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Tech Tips, Tricks & Trivia

by 'Anil' Radhakrishna
An architect's notes, experiments, discoveries and annotated bookmarks.

Search from over a hundred HOW TO articles, Tips and Tricks

Pluralsight Introduction to PowerShell Course - Notes

Summary of the 2hour 40 minute duration Pluralsight  Introduction to PowerShell course, including other interesting material I found -

+ What is PowerShell?
Windows PowerShell command-line interface is a new command-line tool
It's a scripting language from Microsoft that complements Cmd.exe in the Windows administration context.
Based on .NET
Everything is a .NET object
PowerShell version 2 is included with Windows 7, Windows Server 2008 R2, XP SP3, Windows Server 2003 SP2, Windows Vista SP1
PowerShell scripts have a .ps1 extension

+ How to get started?
To start working with Powershell, go to Windows Accessories & select Windows PowerShell.

PowerShell Environments:
Out of box – PowerShell command window, PowerShell ISE (Integrated Shell Environment)
Free ISE’s – PowerSE, PowerGUI

PowerShell ISE or Integrated Scripting Environment is  a GUI for working with PowerShell
You can hide the Script panel in PowerShell ISE if you work a lot in Interactive mode. In the Script pane, you can run either entire script (F5) or run a selection of commands with F8

+ Why learn PowerShell?
In the SharePoint 2010 administration context, Windows PowerShell supersedes the Stsadm.exe administration tool.
Windows PowerShell scripts can also be used to administer other Microsoft server products. This gives administrators a common scripting language across servers.
SQL Server 2008 introduces support for Windows PowerShell.
Windows PowerShell lets SQL Server administrators and developers automate server administration and application deployment.
The Windows PowerShell language supports more complex logic than Transact-SQL scripts, giving SQL Server administrators the ability to build robust administration scripts.
SQL Server cmdlets support actions such as running a sqlcmd script containing Transact-SQL or XQuery statements.
SharePoint 2010 has some 500+ cmdlets.

+ Commands in PowerShell are in the form of Cmdlets (“pronounced Command-lets”).
PowerShell commands have a Verb-Noun syntax. Example:
Get-command – retrieves a list of all system commands that are currently loaded into the PS environment

+ Common verbs:

+ Common Nouns:

You can pass parameters, verbs or nouns, to  view cmdlets featuring those keywords
Get-command –verb “get” : will get all cmdlets that have the verb get
Get-command –noun “service” : all cmdlets that have the noun service

To find explanation about at command: get-help get-command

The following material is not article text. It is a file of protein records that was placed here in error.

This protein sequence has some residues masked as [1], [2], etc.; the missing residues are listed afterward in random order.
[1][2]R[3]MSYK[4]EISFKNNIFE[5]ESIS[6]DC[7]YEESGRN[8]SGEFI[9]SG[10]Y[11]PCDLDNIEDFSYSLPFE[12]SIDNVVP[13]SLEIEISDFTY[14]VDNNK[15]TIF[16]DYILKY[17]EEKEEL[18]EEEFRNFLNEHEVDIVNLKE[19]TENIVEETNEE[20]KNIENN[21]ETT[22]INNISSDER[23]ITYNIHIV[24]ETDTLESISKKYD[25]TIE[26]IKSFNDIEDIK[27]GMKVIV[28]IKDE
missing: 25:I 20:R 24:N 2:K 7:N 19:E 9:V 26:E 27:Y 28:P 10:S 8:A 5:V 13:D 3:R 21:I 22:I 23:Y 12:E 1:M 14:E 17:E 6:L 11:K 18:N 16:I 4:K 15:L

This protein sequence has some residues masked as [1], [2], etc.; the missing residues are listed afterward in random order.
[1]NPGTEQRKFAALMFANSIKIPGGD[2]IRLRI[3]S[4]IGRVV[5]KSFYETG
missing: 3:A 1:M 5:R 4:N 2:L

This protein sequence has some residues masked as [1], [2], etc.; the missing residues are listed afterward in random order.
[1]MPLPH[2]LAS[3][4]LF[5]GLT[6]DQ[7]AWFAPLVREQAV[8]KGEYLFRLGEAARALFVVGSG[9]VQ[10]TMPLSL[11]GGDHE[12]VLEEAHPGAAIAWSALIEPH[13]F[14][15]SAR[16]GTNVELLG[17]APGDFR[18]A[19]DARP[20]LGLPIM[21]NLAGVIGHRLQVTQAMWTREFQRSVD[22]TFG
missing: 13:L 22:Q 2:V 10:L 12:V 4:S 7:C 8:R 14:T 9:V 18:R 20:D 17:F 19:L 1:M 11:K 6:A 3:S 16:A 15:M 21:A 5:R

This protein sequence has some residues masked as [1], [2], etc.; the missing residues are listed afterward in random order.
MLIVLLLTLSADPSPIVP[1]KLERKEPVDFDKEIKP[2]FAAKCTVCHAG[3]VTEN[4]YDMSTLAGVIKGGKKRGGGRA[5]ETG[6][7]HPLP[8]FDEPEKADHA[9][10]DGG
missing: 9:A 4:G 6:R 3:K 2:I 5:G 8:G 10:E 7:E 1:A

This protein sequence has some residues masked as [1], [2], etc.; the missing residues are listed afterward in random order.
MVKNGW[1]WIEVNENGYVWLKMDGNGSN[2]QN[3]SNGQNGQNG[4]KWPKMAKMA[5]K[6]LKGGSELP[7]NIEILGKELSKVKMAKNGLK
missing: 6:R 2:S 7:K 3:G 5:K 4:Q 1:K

get-help get-command - examples
get-help get-command -detailed
get-help get-command –full

To view environment variables:
Set-Location env:

Show list of snap-ins:

Show list of registered snap-ins:
Get-pssnapin –registered

+ What is a PowerShell snap-in?

A PowerShell snap-in is a .NET assembly or set of assemblies that contains cmdlets, providers, type extensions, and format metadata.
All the commands and providers that ship as part of the Windows PowerShell product are implemented as a set of five snap-ins. You can view the list of snap-ins using the get-pssnapin cmdlet.
When a snap-in is loaded in Windows PowerShell, all cmdlets and providers in the snap-in are made available to the user. This model allows administrators to customize the shell by adding or removing snap-ins to achieve precise sets of providers and cmdlets.
PowerShell built-in snap-ins, such as Microsoft.PowerShell.Host, cannot be removed.

+ Aliasing makes it easy for a lot of commands to be mapped to specific PowerShell commands.
Useful for folks transitioning from Linux or DOS. Dir & ls are both mapped to get-childitem, they are both aliases
You can set your own aliases. Example: set-alias list get-childitem # will create a alias called list to display directories & files
The lifetime of this “list” lasts till this PowerShell window is open
It is possible to save your aliases into a file & re-load them. Example: Export-alias c:\ps\myalias.csv list (wildcards also possible)
When you reopen window, use this - import-alias c:\ps\myalias.csv & then use list. You can load a whole bunch of aliases within a csv file & load them when you want to.

+ Pipelining – combining cmdlets for power. Examples:
Get-childitem | where-object {$_.Length –gt 100KB}
$_ represents the current object

Get-childitem | where-object {$_.Length –gt 100KB} | sort-object length

Get-childitem | where-object {$_.Length –gt 100KB} | sort-object Length |